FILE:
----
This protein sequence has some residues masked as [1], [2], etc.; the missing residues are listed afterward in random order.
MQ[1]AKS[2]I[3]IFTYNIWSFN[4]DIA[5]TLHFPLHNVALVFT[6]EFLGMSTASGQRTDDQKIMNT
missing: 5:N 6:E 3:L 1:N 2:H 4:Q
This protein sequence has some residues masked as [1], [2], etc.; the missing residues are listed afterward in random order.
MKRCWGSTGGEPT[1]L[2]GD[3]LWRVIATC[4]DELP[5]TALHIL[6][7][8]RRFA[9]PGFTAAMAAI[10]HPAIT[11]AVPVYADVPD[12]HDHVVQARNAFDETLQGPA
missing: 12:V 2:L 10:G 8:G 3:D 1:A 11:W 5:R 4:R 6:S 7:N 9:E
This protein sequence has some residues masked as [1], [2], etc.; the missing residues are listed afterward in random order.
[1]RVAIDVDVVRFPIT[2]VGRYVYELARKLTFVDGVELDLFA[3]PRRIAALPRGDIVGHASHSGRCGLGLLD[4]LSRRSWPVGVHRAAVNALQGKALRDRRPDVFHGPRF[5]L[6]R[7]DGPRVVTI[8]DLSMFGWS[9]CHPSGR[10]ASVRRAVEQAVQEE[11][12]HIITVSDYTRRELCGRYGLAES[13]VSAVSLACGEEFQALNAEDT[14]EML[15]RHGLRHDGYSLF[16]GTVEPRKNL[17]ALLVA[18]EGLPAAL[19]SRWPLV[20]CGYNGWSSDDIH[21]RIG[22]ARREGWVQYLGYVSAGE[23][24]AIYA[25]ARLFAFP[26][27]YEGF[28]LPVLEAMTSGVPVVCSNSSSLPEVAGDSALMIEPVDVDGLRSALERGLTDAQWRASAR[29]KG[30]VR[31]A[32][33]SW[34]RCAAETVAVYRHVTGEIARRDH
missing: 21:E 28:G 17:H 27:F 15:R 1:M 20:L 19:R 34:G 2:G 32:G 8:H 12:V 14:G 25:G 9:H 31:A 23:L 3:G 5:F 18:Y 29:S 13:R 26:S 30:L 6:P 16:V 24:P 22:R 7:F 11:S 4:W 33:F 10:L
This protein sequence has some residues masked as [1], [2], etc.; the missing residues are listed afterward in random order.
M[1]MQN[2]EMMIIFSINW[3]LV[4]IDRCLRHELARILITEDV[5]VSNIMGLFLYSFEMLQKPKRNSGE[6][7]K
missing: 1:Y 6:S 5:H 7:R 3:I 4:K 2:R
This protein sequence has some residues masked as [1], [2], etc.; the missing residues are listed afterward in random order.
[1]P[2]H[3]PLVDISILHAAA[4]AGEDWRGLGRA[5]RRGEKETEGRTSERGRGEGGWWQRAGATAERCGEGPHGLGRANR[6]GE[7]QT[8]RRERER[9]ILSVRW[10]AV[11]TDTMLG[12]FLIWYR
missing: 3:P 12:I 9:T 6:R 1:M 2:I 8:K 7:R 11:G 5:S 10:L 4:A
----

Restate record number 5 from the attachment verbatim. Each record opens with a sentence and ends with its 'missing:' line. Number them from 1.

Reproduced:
This protein sequence has some residues masked as [1], [2], etc.; the missing residues are listed afterward in random order.
[1]P[2]H[3]PLVDISILHAAA[4]AGEDWRGLGRA[5]RRGEKETEGRTSERGRGEGGWWQRAGATAERCGEGPHGLGRANR[6]GE[7]QT[8]RRERER[9]ILSVRW[10]AV[11]TDTMLG[12]FLIWYR
missing: 3:P 12:I 9:T 6:R 1:M 2:I 8:K 7:R 11:G 5:S 10:L 4:A